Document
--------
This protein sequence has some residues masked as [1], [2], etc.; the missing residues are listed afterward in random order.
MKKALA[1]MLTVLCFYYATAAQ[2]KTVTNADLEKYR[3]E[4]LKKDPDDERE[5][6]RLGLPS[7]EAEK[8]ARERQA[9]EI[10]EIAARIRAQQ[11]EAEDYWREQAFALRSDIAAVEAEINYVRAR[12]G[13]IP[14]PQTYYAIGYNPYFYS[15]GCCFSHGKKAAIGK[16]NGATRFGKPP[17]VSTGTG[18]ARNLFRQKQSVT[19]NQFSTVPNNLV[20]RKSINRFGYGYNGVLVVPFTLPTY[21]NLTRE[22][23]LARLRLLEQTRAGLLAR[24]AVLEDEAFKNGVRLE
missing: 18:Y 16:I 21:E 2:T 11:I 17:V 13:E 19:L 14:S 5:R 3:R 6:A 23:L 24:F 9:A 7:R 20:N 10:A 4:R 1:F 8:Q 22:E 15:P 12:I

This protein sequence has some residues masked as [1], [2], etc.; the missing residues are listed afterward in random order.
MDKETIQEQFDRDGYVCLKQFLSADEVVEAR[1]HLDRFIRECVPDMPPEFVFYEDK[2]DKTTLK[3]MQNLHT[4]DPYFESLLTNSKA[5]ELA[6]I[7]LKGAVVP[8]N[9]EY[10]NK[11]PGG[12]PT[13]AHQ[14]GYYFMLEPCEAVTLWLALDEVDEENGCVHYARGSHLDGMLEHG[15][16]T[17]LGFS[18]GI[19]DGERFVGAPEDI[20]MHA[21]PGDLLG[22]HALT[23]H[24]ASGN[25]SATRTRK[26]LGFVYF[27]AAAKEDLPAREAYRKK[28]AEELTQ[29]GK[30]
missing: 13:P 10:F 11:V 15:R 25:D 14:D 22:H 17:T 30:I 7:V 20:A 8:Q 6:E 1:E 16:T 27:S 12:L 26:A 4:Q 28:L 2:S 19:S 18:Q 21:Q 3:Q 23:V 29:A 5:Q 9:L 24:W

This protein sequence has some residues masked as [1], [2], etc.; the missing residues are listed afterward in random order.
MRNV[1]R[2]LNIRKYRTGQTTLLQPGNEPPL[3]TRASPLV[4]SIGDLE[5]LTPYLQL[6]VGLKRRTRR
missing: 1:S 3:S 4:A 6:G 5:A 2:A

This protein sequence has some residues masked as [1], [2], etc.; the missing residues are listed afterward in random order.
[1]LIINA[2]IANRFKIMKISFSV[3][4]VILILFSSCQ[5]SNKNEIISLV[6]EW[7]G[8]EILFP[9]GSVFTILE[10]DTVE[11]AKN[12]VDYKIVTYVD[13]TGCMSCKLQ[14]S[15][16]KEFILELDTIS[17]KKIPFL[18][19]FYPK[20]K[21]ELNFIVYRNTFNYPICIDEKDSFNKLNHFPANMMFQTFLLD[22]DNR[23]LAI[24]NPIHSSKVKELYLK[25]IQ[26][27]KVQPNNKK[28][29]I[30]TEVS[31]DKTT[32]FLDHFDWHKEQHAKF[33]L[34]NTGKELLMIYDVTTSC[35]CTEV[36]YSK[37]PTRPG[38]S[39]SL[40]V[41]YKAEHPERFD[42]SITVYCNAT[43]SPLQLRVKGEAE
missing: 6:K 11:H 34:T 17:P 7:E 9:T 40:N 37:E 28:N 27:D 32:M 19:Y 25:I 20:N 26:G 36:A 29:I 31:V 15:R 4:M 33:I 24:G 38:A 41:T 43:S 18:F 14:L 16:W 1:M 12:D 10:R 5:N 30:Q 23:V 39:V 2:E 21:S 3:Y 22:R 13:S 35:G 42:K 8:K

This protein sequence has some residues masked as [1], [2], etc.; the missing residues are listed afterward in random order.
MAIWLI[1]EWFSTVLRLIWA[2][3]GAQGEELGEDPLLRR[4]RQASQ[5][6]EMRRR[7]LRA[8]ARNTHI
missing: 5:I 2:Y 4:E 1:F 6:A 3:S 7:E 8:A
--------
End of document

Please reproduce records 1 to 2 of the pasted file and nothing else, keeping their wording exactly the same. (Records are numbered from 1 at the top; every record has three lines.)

This protein sequence has some residues masked as [1], [2], etc.; the missing residues are listed afterward in random order.
MKKALA[1]MLTVLCFYYATAAQ[2]KTVTNADLEKYR[3]E[4]LKKDPDDERE[5][6]RLGLPS[7]EAEK[8]ARERQA[9]EI[10]EIAARIRAQQ[11]EAEDYWREQAFALRSDIAAVEAEINYVRAR[12]G[13]IP[14]PQTYYAIGYNPYFYS[15]GCCFSHGKKAAIGK[16]NGATRFGKPP[17]VSTGTG[18]ARNLFRQKQSVT[19]NQFSTVPNNLV[20]RKSINRFGYGYNGVLVVPFTLPTY[21]NLTRE[22][23]LARLRLLEQTRAGLLAR[24]AVLEDEAFKNGVRLE
missing: 18:Y 16:I 21:E 2:T 11:I 17:V 13:E 19:L 14:S 5:R 3:R 6:A 23:L 24:F 9:A 7:R 20:N 10:A 4:R 1:F 8:Q 22:E 15:P 12:I

This protein sequence has some residues masked as [1], [2], etc.; the missing residues are listed afterward in random order.
MDKETIQEQFDRDGYVCLKQFLSADEVVEAR[1]HLDRFIRECVPDMPPEFVFYEDK[2]DKTTLK[3]MQNLHT[4]DPYFESLLTNSKA[5]ELA[6]I[7]LKGAVVP[8]N[9]EY[10]NK[11]PGG[12]PT[13]AHQ[14]GYYFMLEPCEAVTLWLALDEVDEENGCVHYARGSHLDGMLEHG[15][16]T[17]LGFS[18]GI[19]DGERFVGAPEDI[20]MHA[21]PGDLLG[22]HALT[23]H[24]ASGN[25]SATRTRK[26]LGFVYF[27]AAAKEDLPAREAYRKK[28]AEELTQ[29]GK[30]
missing: 13:P 10:F 11:V 15:R 25:D 14:D 22:H 17:T 30:I 7:V 20:A 8:Q 6:E 1:E 16:T 27:S 12:L 26:A 4:Q 28:L 2:S 19:S 18:Q 21:Q 3:Q 23:V 29:A 5:Q 9:L 24:W